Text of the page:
In schools where the National Curriculum remains statutory, inspectors look to see that there is appropriate use of technology, as required by their Programmes of Study, which remain in force. This includes ICT, even though it has no Programme of Study. Inspectors are aware that the use of technology in lessons can add significant value to the learning process, and it is becoming more difficult to demonstrate good and outstanding teaching without some use of technology. For Ofsted we need to know our pupils very well. In addition, the need to demonstrate that every pupil makes progress in lessons over periods of time, and the identification of pupils qualifying for the Pupil Premium are two examples where very good recording systems are required. These are only effectively delivered through the use of good information systems.
ICT as a subject of the Curriculum
School leaders will know that schools, unless they are academies, are required by law to deliver the National Curriculum. Many will also know that the ICT programme of Study was dis- applied after consultation. However this does not mean, as commonly believed, that schools do not have to teach the subject of ICT any more. ICT remains a National Curriculum subject, and therefore must be taught, and the retraction simply removes the need to follow the definition of what ICT is. Schools should still provide an ICT curriculum that is broad, balanced, relevant and progressive. One way to do this is to consider what the outcome of such a curriculum would be, and that is, ICT-Capable pupils. ICT-Capable pupils will be able to complete a piece of work or solve a problem by safely using their own choices of tools and processes.
ICT in Support of Learning and Teaching
There is an expectation from both government and Ofsted that technology will be used in learning and teaching to raise standards, and make learning more relevant and exciting. ICT in support of teaching should be considered separately from ICT in support of learning. Although ICT in the hands of a teacher may directly improve learning, it is more likely that the learning gain is indirect. An example relating to the use of tablets is for a teacher to use a tablet to record a wider range of evidence, including still images and recorded sounds for assessment purposes. A convenient way to separate these two aspects is to note that it is only when pupils are actually using technology that we can say ICT is supporting learning.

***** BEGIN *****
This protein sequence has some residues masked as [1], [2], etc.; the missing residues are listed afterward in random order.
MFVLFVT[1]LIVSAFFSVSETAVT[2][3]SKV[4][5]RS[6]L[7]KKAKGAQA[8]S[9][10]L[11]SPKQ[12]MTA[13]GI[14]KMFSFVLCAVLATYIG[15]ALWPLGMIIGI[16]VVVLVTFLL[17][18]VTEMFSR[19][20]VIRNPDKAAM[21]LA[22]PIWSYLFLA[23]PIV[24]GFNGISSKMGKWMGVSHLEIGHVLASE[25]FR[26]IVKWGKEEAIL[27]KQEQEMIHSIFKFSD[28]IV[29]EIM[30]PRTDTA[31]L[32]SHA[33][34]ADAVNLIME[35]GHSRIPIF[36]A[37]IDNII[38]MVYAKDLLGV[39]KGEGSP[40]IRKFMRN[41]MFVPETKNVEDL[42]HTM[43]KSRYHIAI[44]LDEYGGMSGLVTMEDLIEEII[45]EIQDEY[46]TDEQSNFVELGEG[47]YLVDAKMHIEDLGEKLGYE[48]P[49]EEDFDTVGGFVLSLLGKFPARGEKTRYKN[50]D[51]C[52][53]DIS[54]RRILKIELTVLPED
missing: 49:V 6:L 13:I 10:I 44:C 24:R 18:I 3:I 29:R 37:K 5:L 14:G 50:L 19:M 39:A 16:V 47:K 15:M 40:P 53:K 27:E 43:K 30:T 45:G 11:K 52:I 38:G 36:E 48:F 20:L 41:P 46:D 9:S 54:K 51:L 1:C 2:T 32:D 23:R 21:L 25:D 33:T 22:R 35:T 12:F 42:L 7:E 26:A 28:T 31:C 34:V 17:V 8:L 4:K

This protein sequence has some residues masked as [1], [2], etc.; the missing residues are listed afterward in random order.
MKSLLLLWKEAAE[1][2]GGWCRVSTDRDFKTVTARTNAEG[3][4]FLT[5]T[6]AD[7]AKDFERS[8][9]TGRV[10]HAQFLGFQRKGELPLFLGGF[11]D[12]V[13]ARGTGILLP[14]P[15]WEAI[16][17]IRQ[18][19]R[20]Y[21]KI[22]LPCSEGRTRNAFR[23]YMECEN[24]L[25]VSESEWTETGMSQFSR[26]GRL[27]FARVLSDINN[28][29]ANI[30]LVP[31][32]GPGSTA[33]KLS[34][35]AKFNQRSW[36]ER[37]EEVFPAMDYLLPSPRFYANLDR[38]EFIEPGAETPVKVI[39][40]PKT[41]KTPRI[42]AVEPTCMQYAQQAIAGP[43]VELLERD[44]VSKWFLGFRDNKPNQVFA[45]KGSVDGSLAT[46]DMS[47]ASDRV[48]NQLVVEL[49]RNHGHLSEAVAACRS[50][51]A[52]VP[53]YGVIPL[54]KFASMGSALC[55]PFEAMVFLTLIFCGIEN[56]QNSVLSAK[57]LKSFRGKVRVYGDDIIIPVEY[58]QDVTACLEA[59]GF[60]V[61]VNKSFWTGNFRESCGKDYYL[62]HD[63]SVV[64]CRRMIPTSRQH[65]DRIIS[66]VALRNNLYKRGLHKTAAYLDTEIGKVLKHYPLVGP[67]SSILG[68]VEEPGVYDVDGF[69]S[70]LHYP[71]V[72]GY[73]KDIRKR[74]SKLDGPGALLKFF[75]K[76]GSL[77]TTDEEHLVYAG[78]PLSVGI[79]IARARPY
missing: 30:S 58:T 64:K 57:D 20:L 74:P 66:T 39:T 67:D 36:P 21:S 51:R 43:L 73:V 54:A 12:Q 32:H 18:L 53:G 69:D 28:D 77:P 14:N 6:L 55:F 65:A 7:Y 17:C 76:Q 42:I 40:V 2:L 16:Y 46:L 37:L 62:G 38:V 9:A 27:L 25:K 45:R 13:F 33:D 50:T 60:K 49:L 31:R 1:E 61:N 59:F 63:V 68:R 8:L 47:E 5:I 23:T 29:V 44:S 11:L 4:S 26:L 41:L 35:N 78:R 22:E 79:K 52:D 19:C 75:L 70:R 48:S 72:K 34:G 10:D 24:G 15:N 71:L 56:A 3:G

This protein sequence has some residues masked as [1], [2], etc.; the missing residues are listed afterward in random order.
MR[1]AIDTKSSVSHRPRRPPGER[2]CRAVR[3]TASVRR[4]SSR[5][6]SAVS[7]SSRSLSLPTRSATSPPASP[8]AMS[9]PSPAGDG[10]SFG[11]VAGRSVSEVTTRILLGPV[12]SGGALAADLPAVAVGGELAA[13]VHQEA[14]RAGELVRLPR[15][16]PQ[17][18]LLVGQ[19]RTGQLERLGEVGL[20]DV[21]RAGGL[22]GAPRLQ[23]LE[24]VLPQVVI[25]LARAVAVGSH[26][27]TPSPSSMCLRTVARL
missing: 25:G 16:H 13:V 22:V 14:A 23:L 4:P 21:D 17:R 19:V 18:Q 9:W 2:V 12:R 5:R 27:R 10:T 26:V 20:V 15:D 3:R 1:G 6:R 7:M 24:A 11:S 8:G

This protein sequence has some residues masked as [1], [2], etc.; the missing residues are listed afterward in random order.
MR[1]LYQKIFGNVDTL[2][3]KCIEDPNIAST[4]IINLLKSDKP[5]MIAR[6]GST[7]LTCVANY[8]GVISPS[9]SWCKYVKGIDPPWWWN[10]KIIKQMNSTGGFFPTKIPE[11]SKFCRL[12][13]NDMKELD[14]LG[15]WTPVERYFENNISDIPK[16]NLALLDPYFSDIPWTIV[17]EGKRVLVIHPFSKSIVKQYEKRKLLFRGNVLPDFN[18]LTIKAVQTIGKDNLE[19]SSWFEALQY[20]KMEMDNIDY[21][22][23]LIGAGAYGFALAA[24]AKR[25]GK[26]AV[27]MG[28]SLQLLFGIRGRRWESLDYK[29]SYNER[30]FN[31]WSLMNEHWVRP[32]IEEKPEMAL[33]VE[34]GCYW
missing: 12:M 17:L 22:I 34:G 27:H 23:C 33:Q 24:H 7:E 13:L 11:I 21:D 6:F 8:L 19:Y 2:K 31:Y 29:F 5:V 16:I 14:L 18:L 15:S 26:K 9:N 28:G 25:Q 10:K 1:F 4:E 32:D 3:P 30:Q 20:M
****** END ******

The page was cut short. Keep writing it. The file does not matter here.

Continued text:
What the research tells us
Research over many years has largely established the connection between the use of technology and improved learning outcomes in a wide range of contexts. In England and Wales there have been two reviews, which provide increasing evidence and further detail of the relation between the uses of technology and the impact on learning; Becta (2007) The Impact of ICT in Schools – a Landscape Review found that there was some direct impact on attainment, and greater impact upon intermediate outcomes such as motivation and independence in learning. Nesta (2012) Decoding Learning – The Proof, Promise and Potential of Digital Education shows that technology can have an impact on learning outcomes if it is used to support learning through making, learning through inquiry and learning from assessment.
There have also been a number of other research projects that demonstrate the potential of technology to transform education. Of particular note is the recent Innovative Teaching and Learning (ITL) Research sponsored by Microsoft Partners in Learning;
￼“Innovative teaching that leverages ICT happens more where students have access [to technology] in their classrooms.”
On a smaller scale, research carried out by the University of Strathclyde on Future Schools includes a case study of Cedars Schools of Excellence in Scotland (which was the world’s first 1:1 iPad School). Amongst the many of the things that the report highlights perhaps the most revealing is the following statement from the school’s head of Computing and ICT;
￼“This is a device we bought, but it’s not just a textbook or an instrument, or a set of art tools – it’s all of those things and more.”
It is clear from emerging research and case studies that now populate the web that tablet technology has a vital role to play in the development of ICT in schools and the transformation of our education systems.
In my next post I’ll discuss what tablets and apps are – you can download the full “Tablets and Apps: How to ensure impact on teaching and learning” report now for free over on the Oxford School Improvement Site.